It is wild to read so many Americans who have become true isolationists in the military policy sense of the word. I thought we have learned our lesson. It is unwise to be an isolationist. Our government has the power to intervene and they should. Why? Because we're talking about human rights, not sovereignty. Do we want America to honor the sovereignty of a totalitarian state? Who cares what some Iranians think. I'd trust the U.S. government over the current Iranian one any day. The best defense is a vested interest, not a good offense. We don't have to help Iran organize a coup or anything.

    June 18, 2009 at 2:09 pm |
  32. Stevenweiss

    I wonder how we Americans would have felt if other countries would have comented of our 2000 election results and claimed, as some americans did at the time, that the 2000 election was unfair and that Bush stole that election?

    Is this not a comparable situation? While one might believe that the Iran election is unfair, how do we know? Do we have the right to make that judgement? And if we do, others can do the same about us!

    June 18, 2009 at 2:09 pm |
  33. Capitalist

    I think we need to stay out like Kennedy states. Where is our capitalistic side in all of this, lets hope for a civil discord where we can then help our US arms manufacturers by selling weapons to both sides. One sure way to help pull us out of our current recession, sell to both sides. It worked before will work again.

    June 18, 2009 at 2:09 pm |
  34. Dennis

    Let's get our own house in order before fixing any others. There still remains questions regarding fraud in the Bush Jr. elections.

    June 18, 2009 at 2:09 pm |
  35. Sreekanth

    It is better if US does not interfere with Iran's internal affairs. The further explain this in raw terms imagine two brothers fighting with each other and if one of the brothers brings along a guy who has nothing to do with their fight to help defeat his brother. Regardless of the outcome of their fight a patch up between the brothers becomes more difficult to achieve. And if the third is never involved in the fight there could be a patch up.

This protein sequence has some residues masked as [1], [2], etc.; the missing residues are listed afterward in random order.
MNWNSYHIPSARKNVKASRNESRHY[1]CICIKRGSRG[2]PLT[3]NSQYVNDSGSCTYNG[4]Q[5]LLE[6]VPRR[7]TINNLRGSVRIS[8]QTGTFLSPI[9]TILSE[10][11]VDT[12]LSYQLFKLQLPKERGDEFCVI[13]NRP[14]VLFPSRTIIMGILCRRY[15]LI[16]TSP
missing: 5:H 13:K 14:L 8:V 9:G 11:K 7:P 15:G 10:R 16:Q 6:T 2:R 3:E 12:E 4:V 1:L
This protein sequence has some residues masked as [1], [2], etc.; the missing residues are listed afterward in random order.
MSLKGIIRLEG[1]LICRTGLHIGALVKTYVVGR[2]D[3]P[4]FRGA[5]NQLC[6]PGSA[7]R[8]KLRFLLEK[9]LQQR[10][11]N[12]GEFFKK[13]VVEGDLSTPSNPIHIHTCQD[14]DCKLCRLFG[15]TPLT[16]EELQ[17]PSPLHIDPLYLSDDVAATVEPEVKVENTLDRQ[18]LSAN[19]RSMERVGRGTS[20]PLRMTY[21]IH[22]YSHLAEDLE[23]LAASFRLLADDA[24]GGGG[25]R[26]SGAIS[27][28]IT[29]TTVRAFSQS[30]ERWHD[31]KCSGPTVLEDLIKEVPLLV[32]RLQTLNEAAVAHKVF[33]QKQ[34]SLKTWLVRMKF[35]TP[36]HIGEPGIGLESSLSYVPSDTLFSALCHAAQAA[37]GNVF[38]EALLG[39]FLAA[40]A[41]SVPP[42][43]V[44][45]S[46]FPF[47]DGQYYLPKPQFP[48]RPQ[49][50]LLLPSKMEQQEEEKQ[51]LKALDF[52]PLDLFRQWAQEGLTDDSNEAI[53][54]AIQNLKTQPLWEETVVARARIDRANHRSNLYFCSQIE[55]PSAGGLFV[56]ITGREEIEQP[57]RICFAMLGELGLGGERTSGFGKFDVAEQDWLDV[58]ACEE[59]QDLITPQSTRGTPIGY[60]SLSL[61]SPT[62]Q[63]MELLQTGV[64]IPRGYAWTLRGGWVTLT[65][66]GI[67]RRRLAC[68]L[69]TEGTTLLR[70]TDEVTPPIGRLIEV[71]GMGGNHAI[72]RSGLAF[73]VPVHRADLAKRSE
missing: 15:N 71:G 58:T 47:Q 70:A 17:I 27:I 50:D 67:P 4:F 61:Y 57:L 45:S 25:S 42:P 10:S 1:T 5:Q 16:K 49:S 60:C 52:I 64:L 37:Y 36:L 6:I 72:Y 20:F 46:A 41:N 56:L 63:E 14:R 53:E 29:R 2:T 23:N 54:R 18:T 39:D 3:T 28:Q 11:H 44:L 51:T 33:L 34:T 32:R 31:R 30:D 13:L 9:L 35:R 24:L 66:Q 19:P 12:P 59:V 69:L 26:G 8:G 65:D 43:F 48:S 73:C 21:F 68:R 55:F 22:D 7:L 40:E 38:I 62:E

June 18, 2009 at 2:09 pm |
  36. Ryan F

    As it's been stated previously here, we are not the world police. For those that believe it's a "human rights issue", my philosophy is "too bad so sad". Call me selfish, but we have too many issues here that need to be taken care of. IMO, bring all of our troops home, don't bother with any other country, concentrate on US, the U.S., until we're back on track. How does that old saying go? You can't help others if you can't help yourself.

    June 18, 2009 at 2:08 pm |
  37. Barb

    How many of you out there telling Americans to intervene are wearing a soldier's uniform?

    June 18, 2009 at 2:08 pm |
  38. jimtranr in Oregon

    Moorehead Kennedy's right, and posturing politicians like John McCain (who ought to know better) have it dead wrong. Whatever sympathies we have with the protesters and what they seek needs to be tempered with the good sense not to strengthen the hand of Iranian government hardliners who use (and even now are conjuring up) the bogeyman of U.S. "interference" to discredit and emasculate the opposition.

    June 18, 2009 at 2:08 pm |
  39. greg


    As one of the largest exporters of weapons in the world I'm curious
    where you sense of morality was when we shipped and continue to